24

Currently, trying to put two code blocks one after the other results in one big code block.

CodeBlock1
{
   // Hey, look at me!
}

CodeBlock2
{
   // I'm different (but not really).
}

How do I separate these blocks without typing anything in between (as shown below)?

CodeBlock1
{
   // Hey, look at me!
}

You shall not pass!

CodeBlock2
{
   // I'm different (but not really).
}
43

You can use

a html comment
to separate them.

Source:

    a html comment

<!-- tsk -->

    to separate them.
  • 1
    That works, although I wish a simple newline would do. – Yawus Oct 23 '12 at 23:18
  • 4
    Well, that's difficult, how many empty lines signal a new code block? People often have a surprisingly large number of consecutive empty lines in their code. – Daniel Fischer Oct 23 '12 at 23:20
  • 1
    "how many empty lines signal a new code block?" just one if empty lines within the code also needed to be indented 4 spaces, which makes the most sense to me. – Jack Douglas Dec 21 '14 at 17:59
5

You can't. Markdown doesn't care how many lines you add in between. If there's nothing there, it's still the same code block. That's how Markdown works. If you don't want physical text between them, you can use something that Markdown will remove to make it break the code block thinking there's something there. Most commonly an empty HMTL comment: <!-- -->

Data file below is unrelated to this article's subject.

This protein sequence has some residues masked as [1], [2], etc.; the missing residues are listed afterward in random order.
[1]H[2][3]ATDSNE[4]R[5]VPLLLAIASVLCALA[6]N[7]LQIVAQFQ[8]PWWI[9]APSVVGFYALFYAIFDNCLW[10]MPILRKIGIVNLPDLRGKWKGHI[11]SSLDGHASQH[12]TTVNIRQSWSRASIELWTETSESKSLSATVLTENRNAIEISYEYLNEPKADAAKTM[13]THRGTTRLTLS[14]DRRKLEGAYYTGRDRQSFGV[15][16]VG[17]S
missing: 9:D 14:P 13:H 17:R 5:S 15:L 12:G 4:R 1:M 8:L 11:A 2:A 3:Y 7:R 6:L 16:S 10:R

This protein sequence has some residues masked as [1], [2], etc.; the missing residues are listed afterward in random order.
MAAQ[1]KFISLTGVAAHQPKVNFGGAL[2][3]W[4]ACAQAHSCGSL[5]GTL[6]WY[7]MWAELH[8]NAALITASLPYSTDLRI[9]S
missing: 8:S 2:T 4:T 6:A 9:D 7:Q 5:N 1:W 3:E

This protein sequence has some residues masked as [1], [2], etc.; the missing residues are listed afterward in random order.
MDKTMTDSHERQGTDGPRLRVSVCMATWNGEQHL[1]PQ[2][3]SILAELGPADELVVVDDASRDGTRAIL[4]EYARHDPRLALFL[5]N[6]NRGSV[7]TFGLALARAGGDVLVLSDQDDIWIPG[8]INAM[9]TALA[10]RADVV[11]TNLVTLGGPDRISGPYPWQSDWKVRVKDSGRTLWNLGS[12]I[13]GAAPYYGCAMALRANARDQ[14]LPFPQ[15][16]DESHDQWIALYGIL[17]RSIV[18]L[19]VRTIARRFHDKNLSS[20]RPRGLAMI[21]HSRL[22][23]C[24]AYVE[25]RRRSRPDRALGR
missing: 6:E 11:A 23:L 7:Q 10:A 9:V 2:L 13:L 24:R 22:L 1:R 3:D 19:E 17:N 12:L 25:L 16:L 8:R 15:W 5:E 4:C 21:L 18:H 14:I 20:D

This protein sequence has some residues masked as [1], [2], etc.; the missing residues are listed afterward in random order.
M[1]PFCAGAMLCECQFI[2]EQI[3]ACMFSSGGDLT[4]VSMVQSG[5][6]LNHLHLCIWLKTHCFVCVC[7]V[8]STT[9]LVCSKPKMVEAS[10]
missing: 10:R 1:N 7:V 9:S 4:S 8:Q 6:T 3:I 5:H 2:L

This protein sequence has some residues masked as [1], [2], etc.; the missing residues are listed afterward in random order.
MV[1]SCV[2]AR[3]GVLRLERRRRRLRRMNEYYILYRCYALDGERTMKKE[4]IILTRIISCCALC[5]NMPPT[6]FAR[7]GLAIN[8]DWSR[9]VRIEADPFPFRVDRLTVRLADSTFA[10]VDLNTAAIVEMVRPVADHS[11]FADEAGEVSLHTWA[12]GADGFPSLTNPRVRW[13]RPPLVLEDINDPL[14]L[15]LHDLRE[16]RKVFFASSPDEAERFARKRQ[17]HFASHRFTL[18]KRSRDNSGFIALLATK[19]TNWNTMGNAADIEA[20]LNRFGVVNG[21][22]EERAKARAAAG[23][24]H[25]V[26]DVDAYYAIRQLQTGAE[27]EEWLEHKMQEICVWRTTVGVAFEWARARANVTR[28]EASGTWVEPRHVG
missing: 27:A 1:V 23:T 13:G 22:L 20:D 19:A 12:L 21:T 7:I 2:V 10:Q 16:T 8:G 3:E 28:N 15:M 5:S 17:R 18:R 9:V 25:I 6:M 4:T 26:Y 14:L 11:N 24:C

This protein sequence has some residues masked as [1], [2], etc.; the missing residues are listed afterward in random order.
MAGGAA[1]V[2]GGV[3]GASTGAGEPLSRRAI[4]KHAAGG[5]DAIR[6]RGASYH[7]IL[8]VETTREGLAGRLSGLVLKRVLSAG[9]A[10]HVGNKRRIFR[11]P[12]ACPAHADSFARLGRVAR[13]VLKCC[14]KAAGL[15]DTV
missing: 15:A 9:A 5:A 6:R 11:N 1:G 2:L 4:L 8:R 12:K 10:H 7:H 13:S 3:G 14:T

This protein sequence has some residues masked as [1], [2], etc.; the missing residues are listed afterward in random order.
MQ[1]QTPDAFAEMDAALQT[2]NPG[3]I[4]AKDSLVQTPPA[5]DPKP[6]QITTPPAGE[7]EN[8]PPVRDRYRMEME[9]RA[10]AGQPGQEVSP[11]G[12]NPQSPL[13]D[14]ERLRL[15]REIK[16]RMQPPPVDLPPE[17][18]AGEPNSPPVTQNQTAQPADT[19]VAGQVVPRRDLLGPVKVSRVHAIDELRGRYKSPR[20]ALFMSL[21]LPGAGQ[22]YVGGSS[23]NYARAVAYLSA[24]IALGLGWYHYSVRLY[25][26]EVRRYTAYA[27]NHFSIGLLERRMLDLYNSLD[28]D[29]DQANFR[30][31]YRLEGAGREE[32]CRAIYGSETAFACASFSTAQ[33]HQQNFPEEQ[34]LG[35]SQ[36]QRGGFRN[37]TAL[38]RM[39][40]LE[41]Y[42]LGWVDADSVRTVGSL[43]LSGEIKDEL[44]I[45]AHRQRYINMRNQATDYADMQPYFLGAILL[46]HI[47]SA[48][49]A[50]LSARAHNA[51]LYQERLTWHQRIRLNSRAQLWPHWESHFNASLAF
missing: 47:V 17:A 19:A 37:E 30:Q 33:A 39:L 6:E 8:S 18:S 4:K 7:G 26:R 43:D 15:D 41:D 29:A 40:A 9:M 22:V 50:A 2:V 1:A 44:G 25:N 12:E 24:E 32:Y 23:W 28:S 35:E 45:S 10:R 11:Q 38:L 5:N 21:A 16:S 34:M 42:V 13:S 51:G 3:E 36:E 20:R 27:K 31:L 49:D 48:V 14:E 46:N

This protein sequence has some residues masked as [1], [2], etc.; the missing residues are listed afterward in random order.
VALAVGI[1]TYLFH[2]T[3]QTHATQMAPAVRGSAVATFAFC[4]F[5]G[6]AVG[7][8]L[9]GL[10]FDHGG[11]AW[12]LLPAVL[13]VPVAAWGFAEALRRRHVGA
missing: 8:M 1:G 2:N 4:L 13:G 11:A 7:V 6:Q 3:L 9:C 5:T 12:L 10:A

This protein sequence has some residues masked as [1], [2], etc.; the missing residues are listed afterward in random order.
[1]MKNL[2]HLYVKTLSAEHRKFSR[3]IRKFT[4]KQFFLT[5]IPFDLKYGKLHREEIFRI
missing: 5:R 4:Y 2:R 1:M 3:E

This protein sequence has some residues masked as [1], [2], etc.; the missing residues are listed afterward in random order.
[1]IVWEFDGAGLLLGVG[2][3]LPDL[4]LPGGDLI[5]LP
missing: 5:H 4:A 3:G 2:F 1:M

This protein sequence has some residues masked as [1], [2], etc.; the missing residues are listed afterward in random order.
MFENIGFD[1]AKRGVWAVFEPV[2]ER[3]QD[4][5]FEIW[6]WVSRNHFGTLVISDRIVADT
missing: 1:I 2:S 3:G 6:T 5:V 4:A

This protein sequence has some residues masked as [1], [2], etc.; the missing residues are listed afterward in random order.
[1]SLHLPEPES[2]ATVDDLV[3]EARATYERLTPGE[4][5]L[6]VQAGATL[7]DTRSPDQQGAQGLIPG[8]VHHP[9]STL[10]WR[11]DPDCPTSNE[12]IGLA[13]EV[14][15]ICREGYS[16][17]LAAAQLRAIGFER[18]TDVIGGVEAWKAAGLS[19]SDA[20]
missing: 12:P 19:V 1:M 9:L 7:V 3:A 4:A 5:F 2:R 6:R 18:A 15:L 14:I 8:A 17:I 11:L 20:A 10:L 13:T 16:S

CodeBlock1
{
   // Hey, look at me!
}
CodeBlock2
{
   // I'm different (but not really).
}

Since you're using an HTML comment, also consider if your code will be highlighted, and properly. If not, considering using that comment to specify the language so it does get highlighted properly. It will make the post look nicer while achieving your goal at the same time.

1

It is also possible to use HTML carriage return entity &#13; While not ideal, it allows for separation of two code blocks. However, current Stack Exchange interpreter requires a additional line break (unlike some other Markdown interkreters):

    code block 1
    &#13;

    code block 2

Results in:

code block 1

code block 2

UPDATE: The same can be achieved using a simpler soft hyphen entity: &shy;

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